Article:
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Tuesday, March 3, 2015

March 3, 2015: Forgotten Wars: The First Barbary War

[Two hundred years ago this week, the U.S. declared war on the North African nation of Algiers, leading to the unremembered conflict about which I wrote in Monday’s post. That Second Barbary War is one of many such forgotten wars in American history, and I’ll also highlight and AmericanStudy others for the remainder of the week’s posts. Leading up to a special weekend post responding to a relevant recent piece by one of my model AmericanStudiers.]
On three longstanding legacies of the late 18th century conflict.
I wrote an early post about what I would call the most significant legacy of the First Barbary War (1801-1805): the Treaty of Tripoli with which it concluded, and more exactly that treaty’s unequivocal statement on the separation of church and state in America. In order to nip in the bud precisely the kinds of anti-Muslim sentiments about which I wrote in yesterday’s post, the Treaty’s authors (John Jay and Joel Barlow) included an article that begins “As the government of the United States of America is not in any sense founded on the Christian Religion” in order to argue that “no pretext arising from religious opinions shall ever produce an interruption of the harmony existing between the two countries.” I’ve written at great length about “historian” David Barton and his continual attempts to argue that the U.S. was founded as a Christian nation; I don’t pretend that widespread knowledge of the Treaty of Tripoli would dissuade Barton himself, but it might put a dent in the number of Americans convinced by his inaccurate and mythologized accounts.
If the peace treaty that concluded the First Barbary War provided one such lasting legacy, the battle that won the war for the U.S. produced another. Although the Barbary Pirates were primarily a naval threat, this war was won not just at sea (as was the Second Barbary War) but also and perhaps most significantly on land: led by Marine Corps Lieutenant Presley O’Bannon, a small group of U.S. Marines and hundreds of foreign mercenaries marched from Egypt into Algiers, capturing the city of Derna, raising the U.S. flag in victory on foreign soil for the first time, and contributing substantially to the decision of Barbary ruler Yusef Karamanli to sign the peace treaty. It’s to remember this victory that the Marine Corps Hymn includes the phrase “to the shores of Tripoli” in its opening line—although, given the fact that O’Bannon’s troop included far more mercenaries than Marines, it’d be important to complicate that enduring image of U.S. strength with a recognition of how much we have also always depended on non-traditional fighters and allies for such victories.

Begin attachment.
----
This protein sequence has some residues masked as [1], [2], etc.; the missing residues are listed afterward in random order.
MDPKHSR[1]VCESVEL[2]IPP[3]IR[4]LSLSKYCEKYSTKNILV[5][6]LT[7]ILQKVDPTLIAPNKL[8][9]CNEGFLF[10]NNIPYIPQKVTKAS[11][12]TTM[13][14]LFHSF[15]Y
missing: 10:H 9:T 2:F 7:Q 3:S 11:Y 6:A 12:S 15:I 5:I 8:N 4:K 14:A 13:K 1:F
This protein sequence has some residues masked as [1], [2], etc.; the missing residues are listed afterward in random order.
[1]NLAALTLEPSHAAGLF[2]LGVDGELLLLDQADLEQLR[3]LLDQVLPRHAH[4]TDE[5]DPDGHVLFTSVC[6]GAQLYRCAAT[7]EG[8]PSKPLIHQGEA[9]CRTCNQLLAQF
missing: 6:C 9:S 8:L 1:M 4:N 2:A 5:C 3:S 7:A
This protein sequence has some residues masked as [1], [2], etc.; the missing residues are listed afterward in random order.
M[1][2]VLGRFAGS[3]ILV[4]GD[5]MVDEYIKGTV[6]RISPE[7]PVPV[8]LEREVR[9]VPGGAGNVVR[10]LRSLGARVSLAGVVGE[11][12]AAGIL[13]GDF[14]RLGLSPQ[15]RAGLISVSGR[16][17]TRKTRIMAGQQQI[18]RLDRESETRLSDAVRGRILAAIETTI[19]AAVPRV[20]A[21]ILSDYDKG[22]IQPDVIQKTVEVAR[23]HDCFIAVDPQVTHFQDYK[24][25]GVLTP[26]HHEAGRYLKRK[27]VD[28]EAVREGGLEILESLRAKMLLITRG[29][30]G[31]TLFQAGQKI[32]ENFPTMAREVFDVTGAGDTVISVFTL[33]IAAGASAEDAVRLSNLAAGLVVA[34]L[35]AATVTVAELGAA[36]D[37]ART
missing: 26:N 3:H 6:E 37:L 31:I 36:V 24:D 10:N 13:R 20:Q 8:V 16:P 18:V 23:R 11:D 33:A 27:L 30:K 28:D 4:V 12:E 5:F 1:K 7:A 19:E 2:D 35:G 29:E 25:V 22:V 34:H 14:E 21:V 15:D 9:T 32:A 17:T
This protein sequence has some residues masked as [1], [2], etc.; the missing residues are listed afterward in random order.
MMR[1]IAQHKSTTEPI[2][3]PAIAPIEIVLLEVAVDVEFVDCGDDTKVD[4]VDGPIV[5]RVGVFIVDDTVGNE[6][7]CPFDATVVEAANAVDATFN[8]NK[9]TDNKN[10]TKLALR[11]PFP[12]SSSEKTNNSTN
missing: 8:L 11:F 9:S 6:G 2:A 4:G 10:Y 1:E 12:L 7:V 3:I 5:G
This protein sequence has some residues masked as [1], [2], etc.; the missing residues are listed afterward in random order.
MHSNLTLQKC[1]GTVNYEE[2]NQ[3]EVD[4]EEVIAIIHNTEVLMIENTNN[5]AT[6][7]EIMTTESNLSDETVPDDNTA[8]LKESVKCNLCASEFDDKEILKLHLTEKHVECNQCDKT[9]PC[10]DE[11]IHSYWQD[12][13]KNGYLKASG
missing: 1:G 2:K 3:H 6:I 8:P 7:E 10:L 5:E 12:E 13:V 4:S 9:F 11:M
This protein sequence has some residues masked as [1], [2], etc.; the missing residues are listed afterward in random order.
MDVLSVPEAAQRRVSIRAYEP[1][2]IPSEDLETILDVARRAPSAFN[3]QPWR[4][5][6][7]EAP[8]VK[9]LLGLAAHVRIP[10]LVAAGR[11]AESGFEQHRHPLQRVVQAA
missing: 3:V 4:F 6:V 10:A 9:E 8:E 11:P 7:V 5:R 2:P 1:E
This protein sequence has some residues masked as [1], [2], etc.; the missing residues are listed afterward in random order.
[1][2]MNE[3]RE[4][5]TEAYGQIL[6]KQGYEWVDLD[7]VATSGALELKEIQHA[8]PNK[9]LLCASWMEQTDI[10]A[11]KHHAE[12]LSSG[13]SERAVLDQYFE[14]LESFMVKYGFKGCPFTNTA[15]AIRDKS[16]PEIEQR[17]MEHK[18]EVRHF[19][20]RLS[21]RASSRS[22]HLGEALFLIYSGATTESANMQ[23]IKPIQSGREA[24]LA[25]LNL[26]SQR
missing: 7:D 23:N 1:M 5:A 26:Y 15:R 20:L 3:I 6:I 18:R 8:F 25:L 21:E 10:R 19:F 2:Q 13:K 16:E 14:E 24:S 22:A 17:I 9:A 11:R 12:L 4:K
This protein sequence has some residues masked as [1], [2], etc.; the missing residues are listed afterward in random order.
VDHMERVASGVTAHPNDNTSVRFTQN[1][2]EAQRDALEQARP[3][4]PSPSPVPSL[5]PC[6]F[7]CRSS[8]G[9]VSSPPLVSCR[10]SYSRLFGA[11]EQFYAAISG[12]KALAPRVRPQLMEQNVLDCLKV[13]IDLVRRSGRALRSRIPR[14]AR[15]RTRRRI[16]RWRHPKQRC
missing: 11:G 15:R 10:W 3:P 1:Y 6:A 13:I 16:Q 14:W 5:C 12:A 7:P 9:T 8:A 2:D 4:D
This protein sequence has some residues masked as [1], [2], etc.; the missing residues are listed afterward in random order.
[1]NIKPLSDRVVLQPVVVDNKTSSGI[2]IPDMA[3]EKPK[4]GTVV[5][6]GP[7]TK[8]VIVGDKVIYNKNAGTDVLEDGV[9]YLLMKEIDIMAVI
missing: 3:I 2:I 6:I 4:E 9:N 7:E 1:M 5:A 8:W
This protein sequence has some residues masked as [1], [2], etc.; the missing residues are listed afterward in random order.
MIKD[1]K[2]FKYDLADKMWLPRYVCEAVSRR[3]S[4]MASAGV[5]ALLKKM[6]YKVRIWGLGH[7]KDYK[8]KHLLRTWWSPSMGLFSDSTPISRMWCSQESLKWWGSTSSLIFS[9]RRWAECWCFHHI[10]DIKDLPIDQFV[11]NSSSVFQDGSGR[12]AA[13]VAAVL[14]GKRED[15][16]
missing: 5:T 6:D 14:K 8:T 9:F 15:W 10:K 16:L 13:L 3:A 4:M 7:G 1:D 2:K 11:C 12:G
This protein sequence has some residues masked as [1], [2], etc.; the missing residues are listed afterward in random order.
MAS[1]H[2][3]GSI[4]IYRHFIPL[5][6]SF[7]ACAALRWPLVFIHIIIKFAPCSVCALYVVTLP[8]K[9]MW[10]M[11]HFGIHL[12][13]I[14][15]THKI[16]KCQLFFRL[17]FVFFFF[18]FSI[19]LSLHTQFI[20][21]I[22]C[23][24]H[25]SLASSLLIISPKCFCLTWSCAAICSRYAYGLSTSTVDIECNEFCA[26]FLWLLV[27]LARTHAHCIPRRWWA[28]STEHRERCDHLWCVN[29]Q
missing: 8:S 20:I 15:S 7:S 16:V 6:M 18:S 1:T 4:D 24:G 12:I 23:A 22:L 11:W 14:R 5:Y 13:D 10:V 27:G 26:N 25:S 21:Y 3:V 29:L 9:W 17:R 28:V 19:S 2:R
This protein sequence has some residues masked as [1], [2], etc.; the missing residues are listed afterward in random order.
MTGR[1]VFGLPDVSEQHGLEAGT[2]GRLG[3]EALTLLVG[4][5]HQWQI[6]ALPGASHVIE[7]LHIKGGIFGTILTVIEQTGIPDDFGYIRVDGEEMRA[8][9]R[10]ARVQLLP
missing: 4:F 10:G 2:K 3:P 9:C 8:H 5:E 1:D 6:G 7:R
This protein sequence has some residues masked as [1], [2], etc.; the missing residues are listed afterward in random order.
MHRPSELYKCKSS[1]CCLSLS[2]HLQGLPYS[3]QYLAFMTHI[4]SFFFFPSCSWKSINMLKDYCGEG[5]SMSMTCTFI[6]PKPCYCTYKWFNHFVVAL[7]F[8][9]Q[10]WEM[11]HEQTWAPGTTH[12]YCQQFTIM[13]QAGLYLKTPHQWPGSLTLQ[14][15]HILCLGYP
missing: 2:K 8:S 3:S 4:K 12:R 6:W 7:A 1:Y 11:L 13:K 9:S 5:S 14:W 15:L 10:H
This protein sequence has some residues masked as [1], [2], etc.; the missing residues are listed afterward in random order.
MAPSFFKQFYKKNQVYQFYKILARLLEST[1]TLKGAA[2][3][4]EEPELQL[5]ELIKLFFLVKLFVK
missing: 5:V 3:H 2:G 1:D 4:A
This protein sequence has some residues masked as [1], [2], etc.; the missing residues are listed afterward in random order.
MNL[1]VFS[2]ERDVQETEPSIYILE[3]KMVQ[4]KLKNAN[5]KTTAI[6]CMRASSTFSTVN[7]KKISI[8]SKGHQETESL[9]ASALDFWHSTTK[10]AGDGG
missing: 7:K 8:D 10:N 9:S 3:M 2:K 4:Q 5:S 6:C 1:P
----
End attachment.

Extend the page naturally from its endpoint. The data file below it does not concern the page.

Many of the First Barbary War’s soldiers were thus not part of the American military proper—but many also were, and a group of six prominent such American soldiers who were killed in the course of the war’s assaults on Tripoli were honored in the nation’s oldest military monument: the Tripoli Monument. Designed and sculpted in Italy with the help of the Bishop of Florence, transported to the U.S. aboard none other than the U.S.S. Constitution, and displayed first at Washington’s Navy Yard, then on the grounds on the Capitol, and finally at the U.S. Naval Academy in Annapolis, the monument thus reflects not only the war’s efforts and losses, but also the international, naval, and evolving Early Republic histories and identities to which both Barbary Wars can and must be connected. Yet it also and most simply—and in many ways most crucially—reminds us that these wars, like all of our military conflicts, depended on the lives and sacrifices of individual, ordinary Americans, both those who survived to return to life in America and those who did not. I won’t make that point about every war in this week’s series—but I could, and we should be sure to remember it.
Next forgotten war tomorrow,
Ben

PS. What do you think? Other under-remembered conflicts you’d highlight?

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